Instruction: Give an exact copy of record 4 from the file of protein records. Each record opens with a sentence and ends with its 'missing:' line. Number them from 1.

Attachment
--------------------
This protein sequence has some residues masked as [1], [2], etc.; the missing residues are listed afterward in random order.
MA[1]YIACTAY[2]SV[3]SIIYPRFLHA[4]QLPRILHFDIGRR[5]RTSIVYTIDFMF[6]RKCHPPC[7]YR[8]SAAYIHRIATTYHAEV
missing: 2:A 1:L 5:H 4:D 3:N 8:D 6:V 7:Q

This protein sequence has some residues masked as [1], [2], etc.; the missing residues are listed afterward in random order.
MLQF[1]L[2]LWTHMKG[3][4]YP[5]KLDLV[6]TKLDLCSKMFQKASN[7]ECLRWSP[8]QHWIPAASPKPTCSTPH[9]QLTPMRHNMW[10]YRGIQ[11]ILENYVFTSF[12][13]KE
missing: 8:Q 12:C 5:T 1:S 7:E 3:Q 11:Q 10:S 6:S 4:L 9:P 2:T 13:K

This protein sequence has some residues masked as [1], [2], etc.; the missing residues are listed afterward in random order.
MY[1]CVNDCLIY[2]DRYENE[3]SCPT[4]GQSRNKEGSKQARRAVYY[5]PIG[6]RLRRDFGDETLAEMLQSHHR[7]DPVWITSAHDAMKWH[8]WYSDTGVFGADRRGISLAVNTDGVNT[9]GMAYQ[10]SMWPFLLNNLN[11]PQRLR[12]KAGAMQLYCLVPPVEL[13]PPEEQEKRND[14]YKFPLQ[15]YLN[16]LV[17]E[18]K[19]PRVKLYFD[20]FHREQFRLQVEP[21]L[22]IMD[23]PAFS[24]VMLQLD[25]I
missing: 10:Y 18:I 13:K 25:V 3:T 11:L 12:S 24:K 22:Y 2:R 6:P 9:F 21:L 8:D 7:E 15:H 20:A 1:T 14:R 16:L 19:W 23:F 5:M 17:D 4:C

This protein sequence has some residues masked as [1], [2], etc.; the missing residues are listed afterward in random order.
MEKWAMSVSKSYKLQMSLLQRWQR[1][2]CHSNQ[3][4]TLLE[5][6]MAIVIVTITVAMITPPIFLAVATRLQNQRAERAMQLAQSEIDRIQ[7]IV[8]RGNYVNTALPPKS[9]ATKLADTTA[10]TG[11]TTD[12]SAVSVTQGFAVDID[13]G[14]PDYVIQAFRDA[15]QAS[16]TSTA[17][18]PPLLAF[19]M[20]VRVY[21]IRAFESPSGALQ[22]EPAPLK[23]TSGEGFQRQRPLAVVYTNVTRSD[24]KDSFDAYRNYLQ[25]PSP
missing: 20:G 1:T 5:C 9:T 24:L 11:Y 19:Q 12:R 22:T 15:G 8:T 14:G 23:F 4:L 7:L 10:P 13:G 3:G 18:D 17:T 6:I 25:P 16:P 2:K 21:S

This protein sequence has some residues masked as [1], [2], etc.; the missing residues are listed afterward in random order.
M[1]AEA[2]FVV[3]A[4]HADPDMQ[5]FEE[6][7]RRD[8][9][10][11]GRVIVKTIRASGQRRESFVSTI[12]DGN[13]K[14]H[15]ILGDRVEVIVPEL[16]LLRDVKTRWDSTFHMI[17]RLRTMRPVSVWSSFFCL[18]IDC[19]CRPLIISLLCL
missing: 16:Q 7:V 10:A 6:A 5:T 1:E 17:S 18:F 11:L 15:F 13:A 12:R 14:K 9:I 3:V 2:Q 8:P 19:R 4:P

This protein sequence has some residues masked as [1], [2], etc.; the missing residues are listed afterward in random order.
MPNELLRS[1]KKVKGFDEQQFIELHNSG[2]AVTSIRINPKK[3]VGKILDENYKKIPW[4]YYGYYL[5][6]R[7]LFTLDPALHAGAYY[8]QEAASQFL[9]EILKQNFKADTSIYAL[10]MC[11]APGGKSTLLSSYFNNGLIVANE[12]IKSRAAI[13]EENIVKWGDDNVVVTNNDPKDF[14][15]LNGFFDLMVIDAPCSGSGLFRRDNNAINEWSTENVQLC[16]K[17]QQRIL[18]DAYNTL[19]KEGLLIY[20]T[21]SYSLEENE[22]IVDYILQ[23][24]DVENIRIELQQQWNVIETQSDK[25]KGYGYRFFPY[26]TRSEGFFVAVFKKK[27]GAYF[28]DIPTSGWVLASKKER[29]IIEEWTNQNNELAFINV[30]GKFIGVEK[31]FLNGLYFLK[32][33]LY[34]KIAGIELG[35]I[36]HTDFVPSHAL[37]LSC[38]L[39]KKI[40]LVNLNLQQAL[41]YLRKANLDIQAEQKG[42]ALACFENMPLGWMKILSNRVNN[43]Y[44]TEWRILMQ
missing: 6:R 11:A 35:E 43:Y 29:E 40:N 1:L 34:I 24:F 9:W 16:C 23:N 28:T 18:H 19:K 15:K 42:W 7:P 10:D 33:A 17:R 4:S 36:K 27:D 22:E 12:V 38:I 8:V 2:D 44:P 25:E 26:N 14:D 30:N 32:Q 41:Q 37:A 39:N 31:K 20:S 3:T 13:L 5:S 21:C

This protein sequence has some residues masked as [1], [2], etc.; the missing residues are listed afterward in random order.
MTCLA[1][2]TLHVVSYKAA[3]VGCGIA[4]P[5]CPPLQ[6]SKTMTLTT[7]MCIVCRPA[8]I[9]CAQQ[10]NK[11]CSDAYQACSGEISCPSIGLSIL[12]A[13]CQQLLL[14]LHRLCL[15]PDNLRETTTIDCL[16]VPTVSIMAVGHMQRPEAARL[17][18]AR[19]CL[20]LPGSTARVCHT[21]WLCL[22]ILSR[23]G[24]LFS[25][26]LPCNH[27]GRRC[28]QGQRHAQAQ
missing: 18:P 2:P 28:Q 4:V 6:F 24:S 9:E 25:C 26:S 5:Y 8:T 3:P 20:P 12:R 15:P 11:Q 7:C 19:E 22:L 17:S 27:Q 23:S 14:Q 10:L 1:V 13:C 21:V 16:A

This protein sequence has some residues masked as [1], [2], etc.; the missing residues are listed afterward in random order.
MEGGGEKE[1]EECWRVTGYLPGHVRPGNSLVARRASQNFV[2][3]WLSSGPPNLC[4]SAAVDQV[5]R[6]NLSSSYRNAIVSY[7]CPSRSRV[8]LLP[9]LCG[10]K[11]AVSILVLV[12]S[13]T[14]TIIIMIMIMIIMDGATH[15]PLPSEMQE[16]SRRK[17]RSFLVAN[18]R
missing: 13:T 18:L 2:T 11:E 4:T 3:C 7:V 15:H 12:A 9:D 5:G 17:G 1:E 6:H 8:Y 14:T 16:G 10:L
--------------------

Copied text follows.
This protein sequence has some residues masked as [1], [2], etc.; the missing residues are listed afterward in random order.
MEKWAMSVSKSYKLQMSLLQRWQR[1][2]CHSNQ[3][4]TLLE[5][6]MAIVIVTITVAMITPPIFLAVATRLQNQRAERAMQLAQSEIDRIQ[7]IV[8]RGNYVNTALPPKS[9]ATKLADTTA[10]TG[11]TTD[12]SAVSVTQGFAVDID[13]G[14]PDYVIQAFRDA[15]QAS[16]TSTA[17][18]PPLLAF[19]M[20]VRVY[21]IRAFESPSGALQ[22]EPAPLK[23]TSGEGFQRQRPLAVVYTNVTRSD[24]KDSFDAYRNYLQ[25]PSP
missing: 20:G 1:T 5:C 9:T 24:L 11:Y 19:Q 12:R 22:T 15:G 8:T 14:G 23:F 4:L 7:L 10:P 13:G 3:G 18:D 17:T 6:I 25:P 16:P 2:K 21:S